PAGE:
Providence Is Alive and Well
But the truth is that our lives are just tiny threads in the giant tapestry that God Himself is weaving. He has more than a passing interest in us. He has purpose for us. Ephesians 2:10 says, “For we are his workmanship, created in Christ Jesus unto good works, which God hath before ordained that we should walk in them.” But how many of us were ready for work on the first day He saved us? Probably not many. No. His Spirit then began a process of maturing and sanctifying us to be used by Him. He also tests us and tries our faith (1 Peter 1:7). That requires active involvement by the Holy Spirit of God, teaching and correcting us as we go. Romans 8:14 says, “For as many as are led by the Spirit of God, they are the sons of God.” When we yield ourselves to Him, giving Him permission to change us and authority to rule us, we come off the shelf and into service. That’s where the word of the year comes in.
So How Do We Apply “Providence”?
It’s a simple idea but one that takes practice. We must assume that no matter what comes at us or against us, God has a plan for it. He has “forseen” it, will “attend to” it, and “provide” for it. Then we yield to whatever He tells us to do about it and give the thing to God. The end result is trust instead of worry, faith instead of fear.
It works with the big things.
Let’s face it. There are things in our lives that are too big for us to handle. There are people and situations that are beyond our control. We simply need miracles. Sometimes God will hear our prayers and deliver us right away. Sometimes, His answer is “wait,” and sometimes, He will have another idea entirely. In those times, the enemy will try to tell us that God doesn’t care about us or our problems, and He probably isn’t even listening to our prayers. But the enemy is a liar.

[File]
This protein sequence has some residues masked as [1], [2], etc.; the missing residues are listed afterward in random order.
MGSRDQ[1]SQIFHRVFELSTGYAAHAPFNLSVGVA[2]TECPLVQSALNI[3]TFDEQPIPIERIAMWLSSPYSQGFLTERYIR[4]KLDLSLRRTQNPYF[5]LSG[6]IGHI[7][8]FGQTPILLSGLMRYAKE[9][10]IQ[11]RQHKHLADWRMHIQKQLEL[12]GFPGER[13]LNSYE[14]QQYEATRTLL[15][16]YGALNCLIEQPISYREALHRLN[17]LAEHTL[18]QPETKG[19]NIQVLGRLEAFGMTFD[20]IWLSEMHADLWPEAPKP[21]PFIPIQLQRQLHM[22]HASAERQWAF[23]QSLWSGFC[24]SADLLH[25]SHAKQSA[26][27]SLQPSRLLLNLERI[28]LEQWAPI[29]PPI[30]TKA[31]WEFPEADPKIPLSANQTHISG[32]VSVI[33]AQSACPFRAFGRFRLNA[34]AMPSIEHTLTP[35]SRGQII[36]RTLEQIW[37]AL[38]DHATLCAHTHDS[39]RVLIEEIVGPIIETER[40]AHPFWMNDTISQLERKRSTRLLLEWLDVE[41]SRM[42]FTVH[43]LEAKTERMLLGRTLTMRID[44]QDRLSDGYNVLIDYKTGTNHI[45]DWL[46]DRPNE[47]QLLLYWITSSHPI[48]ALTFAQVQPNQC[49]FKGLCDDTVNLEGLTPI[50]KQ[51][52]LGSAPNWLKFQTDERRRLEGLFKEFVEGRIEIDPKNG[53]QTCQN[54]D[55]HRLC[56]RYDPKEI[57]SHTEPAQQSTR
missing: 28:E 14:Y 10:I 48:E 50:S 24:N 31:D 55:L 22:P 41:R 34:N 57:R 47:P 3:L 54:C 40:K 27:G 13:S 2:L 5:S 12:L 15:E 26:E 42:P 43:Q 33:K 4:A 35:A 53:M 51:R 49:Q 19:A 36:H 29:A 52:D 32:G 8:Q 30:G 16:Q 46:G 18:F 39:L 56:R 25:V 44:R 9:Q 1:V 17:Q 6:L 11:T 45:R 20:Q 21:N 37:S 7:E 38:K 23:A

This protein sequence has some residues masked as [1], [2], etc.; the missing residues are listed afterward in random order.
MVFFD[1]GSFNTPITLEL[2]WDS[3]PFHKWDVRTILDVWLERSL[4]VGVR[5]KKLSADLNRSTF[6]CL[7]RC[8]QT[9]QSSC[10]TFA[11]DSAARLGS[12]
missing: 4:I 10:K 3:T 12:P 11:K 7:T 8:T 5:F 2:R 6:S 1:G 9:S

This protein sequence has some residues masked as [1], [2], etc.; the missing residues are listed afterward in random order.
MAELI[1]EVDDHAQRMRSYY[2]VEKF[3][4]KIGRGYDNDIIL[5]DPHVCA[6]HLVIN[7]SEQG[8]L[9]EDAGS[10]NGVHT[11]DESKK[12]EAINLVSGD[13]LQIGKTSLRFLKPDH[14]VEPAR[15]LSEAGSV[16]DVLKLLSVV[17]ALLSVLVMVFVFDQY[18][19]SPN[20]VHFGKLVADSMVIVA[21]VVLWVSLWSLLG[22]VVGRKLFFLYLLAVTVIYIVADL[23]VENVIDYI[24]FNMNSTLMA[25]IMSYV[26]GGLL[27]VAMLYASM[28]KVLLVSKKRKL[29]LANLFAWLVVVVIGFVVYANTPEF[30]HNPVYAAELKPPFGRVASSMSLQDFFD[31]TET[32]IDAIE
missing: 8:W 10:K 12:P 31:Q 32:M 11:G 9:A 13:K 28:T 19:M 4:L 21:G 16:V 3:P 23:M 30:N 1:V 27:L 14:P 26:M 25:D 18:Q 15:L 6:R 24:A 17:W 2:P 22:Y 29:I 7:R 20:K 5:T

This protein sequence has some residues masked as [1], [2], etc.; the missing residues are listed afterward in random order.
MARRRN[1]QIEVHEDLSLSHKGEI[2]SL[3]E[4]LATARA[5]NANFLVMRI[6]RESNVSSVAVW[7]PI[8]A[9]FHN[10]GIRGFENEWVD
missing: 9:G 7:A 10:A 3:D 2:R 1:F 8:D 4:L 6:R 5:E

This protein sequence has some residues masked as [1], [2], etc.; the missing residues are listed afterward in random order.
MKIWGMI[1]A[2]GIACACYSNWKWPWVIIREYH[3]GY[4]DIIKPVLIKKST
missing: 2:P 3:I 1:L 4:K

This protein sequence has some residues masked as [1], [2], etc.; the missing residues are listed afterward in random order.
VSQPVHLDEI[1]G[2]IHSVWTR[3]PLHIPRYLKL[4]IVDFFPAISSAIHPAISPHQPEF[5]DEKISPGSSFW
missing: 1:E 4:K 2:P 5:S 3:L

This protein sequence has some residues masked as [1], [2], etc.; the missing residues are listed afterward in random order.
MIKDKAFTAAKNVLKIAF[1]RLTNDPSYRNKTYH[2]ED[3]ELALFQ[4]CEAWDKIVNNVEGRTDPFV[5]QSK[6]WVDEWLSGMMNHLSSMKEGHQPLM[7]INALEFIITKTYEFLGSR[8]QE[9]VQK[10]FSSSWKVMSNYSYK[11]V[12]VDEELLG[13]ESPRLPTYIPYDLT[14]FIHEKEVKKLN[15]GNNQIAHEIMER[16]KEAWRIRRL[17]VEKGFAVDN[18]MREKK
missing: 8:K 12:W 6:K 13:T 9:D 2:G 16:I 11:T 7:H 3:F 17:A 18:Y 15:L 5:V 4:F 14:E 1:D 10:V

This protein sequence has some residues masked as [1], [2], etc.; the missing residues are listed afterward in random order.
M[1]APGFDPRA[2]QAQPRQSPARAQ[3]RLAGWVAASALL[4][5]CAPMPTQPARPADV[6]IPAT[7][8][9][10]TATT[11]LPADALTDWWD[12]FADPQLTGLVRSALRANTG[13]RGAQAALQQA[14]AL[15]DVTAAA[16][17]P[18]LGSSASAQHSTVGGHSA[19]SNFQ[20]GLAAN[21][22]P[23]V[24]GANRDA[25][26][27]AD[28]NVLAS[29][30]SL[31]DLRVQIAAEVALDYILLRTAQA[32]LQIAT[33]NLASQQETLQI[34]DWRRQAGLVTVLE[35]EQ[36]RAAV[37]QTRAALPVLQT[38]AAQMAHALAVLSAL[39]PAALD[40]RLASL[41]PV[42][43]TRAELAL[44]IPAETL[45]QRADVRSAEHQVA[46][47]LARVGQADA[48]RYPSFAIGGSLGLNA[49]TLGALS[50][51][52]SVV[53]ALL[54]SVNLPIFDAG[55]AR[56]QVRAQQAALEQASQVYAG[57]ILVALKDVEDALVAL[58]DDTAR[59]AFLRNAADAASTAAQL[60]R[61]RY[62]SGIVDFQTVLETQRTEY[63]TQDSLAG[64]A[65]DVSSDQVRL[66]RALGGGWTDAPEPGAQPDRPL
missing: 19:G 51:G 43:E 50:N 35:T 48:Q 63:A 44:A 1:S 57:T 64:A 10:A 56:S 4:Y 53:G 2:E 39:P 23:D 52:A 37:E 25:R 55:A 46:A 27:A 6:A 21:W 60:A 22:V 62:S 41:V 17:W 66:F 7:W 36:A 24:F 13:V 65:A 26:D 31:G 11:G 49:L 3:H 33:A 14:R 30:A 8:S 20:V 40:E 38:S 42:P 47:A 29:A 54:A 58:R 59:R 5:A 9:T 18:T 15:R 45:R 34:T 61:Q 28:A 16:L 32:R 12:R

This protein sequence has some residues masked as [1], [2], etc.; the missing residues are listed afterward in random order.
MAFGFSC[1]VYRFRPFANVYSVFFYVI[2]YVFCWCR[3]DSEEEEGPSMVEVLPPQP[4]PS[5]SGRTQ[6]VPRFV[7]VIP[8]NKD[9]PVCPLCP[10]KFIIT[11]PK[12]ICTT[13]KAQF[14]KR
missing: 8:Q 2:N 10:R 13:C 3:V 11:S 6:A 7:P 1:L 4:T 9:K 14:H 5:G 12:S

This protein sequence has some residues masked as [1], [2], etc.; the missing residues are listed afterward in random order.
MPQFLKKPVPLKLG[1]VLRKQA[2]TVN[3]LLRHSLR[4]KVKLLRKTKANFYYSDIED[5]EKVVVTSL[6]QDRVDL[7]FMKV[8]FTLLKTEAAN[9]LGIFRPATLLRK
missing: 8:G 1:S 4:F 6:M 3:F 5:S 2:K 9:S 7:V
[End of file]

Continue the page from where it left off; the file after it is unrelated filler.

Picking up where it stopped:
It’s then that we must remember that God is God, and we are not. Isaiah 55:8-9 says, “For my thoughts are not your thoughts, neither are your ways my ways, saith the Lord. For as the heavens are higher than the earth, so are my ways higher than your ways, and my thoughts than your thoughts.” In that very situation, Philippians 4:6-7 tells us just what to do. “Be careful for nothing; but in every thing by prayer and supplication with thanksgiving let your requests be made known unto God. And the peace of God, which passeth all understanding, shall keep your hearts and minds through Christ Jesus.” We pray, believe that God has us covered, listen for His instructions, and then let Him handle it from there.
It works with the little things.
The enemy will also try to tell you that God doesn’t care about the tiny details of your life. But, again, the enemy is a liar. After all, God goes so far as to tell us to take every thought captive to the obedience of Christ (2 Corinthians 10:5). A God who cares about every thought we think understands that it’s the tiny details that can really swing our worlds some days. In fact, focusing on God’s Providence is about looking at even the smallest elements of our lives as more than random or coincidental. It’s looking for the ways to serve God or learn lessons in whatever scenario we find ourselves. After all, God can use even the most mundane or annoying situation today to teach us what we need to know tomorrow to serve Him better. We just have to watch, listen, and pray.
The Word of the Year is “Providence”
In whatever happens to us, whether good, bad, or ugly, we must remember the ultimate verse about Providence, Romans 8:28. “And we know that all things work together for good to them that love God, to them who are the called according to his purpose.” No matter how things look to us in the coming year and beyond, we can choose to focus on God’s Providence, His guardianship and protective care. After all, He chose us, called us, and has an active program of grace for us from the beginning to the end. When we fix our eyes on — and trust in — His plan, we can make the big things and the little things all about God this year.
Looking for other Points to Ponder? Try Don’t Limit the God of the Hills and Valleys. Or, try The Desires of the Heart: What’s Your One Thing? Please sign up to receive my blog in your email in-box. You can find that at the upper right of your screen (or at the bottom on a phone). Also, check out my YouTube Channel where I read the blogs out loud. I also have a playlist of hymns from my church.